At the dental laboratory, 22 e.max restorations were fabricated and returned to my office. In Figures 22 and 23, you can see the final maxillary and mandibular restorations on the working model. The maxillary restorations, photographed on a mirror surface are shown in Figure 24 and the mandibular restorations can be seen in Figure 25.
At the placement appointment, the provisional restorations were removed and the final restorations were tried in to check for marginal fit, proximal contacts and esthetics. The patient approved the result and the restorations were removed, thoroughly cleaned and dried. Each of the intaglio surfaces which, had been etched at the dental laboratory, were treated with silane and air dried. The prepared tooth surfaces were treated with phosphoric acid gel for ten seconds, rinsed thoroughly and lightly air dried. A universal bonding agent (AllBond Universal, Bisco Dental) was applied liberally to all prepared surfaces, air dried and light cured with an LED curing light for ten seconds. A light cured luting composite (Choice 2, Bisco Dental) was placed on the internal surfaces of each restoration and they were placed on the prepared teeth. In each arch, the anterior six restorations were placed together and then the posterior restorations were placed one side at a time. Each ceramic restoration was tack cured for two seconds each and excess uncured luting agent was removed with an instrument or brush. Floss was gently worked into the interproximal areas to remove uncured excess there. All restorations were then thoroughly light cured for twenty seconds each on facial and lingual surfaces. Residual cured luting composite was removed with a small carbide finishing bur. Occlusion was checked and adjusted where needed. All adjusted surfaces were polished with fine diamonds and porcelain polishing points. Interproximal areas were adjusted with fine diamond strips (Gateway Strips, Brasseler) where needed, and polished with aluminum oxide coated strips. All surfaces were polished with diamond polishing paste.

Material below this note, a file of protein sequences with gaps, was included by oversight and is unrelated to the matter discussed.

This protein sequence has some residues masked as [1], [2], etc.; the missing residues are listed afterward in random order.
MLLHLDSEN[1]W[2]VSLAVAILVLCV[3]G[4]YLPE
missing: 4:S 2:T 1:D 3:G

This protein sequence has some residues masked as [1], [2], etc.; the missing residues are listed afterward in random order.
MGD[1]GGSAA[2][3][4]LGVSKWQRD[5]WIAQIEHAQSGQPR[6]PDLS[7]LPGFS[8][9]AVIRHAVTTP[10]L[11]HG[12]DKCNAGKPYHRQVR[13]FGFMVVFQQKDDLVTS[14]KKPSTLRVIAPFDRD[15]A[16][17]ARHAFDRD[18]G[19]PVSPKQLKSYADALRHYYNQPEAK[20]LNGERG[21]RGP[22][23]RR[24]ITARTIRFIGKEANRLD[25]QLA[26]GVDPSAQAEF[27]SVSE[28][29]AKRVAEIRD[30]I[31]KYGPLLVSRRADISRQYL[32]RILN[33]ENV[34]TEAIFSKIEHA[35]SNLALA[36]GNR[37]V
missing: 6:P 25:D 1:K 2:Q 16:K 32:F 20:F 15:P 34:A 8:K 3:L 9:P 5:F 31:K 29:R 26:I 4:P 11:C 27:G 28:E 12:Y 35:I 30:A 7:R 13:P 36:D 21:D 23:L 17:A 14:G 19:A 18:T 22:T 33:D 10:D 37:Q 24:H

The Final Result
The finished case can be seen from the retracted facial view in Figure 26 and with the teeth in occlusion in Figure 27. The maxillary and mandibular occlusal views are shown in Figures 28 and 29. Wendy was happy that we achieved the wider, whiter smile she was looking for (Fig. 30). Her portrait with her new smile can be seen in Figure 31.
Wendy won First Runner Up in the 2017 Mrs. America Pageant ahead of 50 other beautiful women. Her beautiful smile is certainly not the only reason for her huge success, but she feels it was definitely a contributing factor. OH
Oral Health welcomes this original article.
Dr. Nash would like to thank the excellent ceramist at da Vinci Dental Studios for the superb work in this case.
About the Author
Dr. Ross Nash earned his undergraduate degree from North Carolina State University in Textile Engineering in 1970 and worked as an engineer before entering dental school in 1974 at the University of North Carolina School of Dentistry, Chapel Hill, NC. He graduated in 1978 and has focused his general practice in the area of cosmetic and esthetic dentistry since 1980. He is the founder of the Nash Institute for Dental Learning – a post graduate training facility in Huntersville, NC. In addition to practicing full time, Dr. Nash has also been directly responsible for the invention of dental instruments and dental materials. He is a regular keynote speaker for dental meetings throughout the United States and abroad. His smiles have won awards and have graced the covers of many dental publications and his dental photography has been used by many manufacturers to feature their products. Of the nearly 8000 American Academy of Cosmetic Dentistry members worldwide, Dr. Nash is one of less than 70 who have achieved the exclusive level of Accredited Fellow and the only one in North or South Carolina. He is a strong advocate for continuing education; completing over 4500 hours of personal credits and teaching more than 7000 hours on various topics in Cosmetic Dentistry in the United States, Europe, Canada, Asia, Australia and South America. He has been an editor and editorial advisor for dental publications, and has authored chapters in two dental textbooks on esthetic dentistry. Dr. Nash has been listed as a top dental educator and presenter by Dentistry Today consecutively for the past 12 years.